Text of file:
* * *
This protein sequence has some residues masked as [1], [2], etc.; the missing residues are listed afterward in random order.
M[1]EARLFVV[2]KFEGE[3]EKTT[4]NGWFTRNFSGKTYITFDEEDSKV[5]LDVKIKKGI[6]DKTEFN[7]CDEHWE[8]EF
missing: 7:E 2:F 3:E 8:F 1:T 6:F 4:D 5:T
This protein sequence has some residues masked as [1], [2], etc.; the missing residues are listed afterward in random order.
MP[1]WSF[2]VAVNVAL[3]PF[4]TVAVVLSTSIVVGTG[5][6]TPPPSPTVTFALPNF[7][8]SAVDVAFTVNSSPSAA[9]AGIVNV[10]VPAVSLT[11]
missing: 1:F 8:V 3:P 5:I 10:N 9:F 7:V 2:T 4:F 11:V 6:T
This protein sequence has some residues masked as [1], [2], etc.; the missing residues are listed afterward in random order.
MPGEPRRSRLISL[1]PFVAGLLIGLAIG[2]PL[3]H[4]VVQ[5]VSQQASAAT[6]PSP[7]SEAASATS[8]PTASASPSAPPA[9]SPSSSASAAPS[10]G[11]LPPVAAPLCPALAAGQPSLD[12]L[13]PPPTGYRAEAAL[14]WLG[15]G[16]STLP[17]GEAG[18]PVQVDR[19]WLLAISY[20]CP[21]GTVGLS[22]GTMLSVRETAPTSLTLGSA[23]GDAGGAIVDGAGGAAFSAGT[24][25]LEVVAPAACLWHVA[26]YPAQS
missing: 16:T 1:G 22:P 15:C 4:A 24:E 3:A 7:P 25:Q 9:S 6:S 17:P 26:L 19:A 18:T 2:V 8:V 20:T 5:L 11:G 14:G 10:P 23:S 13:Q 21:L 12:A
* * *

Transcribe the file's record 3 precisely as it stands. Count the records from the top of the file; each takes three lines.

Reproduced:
This protein sequence has some residues masked as [1], [2], etc.; the missing residues are listed afterward in random order.
MPGEPRRSRLISL[1]PFVAGLLIGLAIG[2]PL[3]H[4]VVQ[5]VSQQASAAT[6]PSP[7]SEAASATS[8]PTASASPSAPPA[9]SPSSSASAAPS[10]G[11]LPPVAAPLCPALAAGQPSLD[12]L[13]PPPTGYRAEAAL[14]WLG[15]G[16]STLP[17]GEAG[18]PVQVDR[19]WLLAISY[20]CP[21]GTVGLS[22]GTMLSVRETAPTSLTLGSA[23]GDAGGAIVDGAGGAAFSAGT[24][25]LEVVAPAACLWHVA[26]YPAQS
missing: 16:T 1:G 22:P 15:C 4:A 24:E 3:A 7:P 25:Q 9:S 6:S 17:P 26:L 19:A 18:T 2:V 8:V 20:T 5:L 11:G 14:G 10:P 23:S 13:Q 21:L 12:A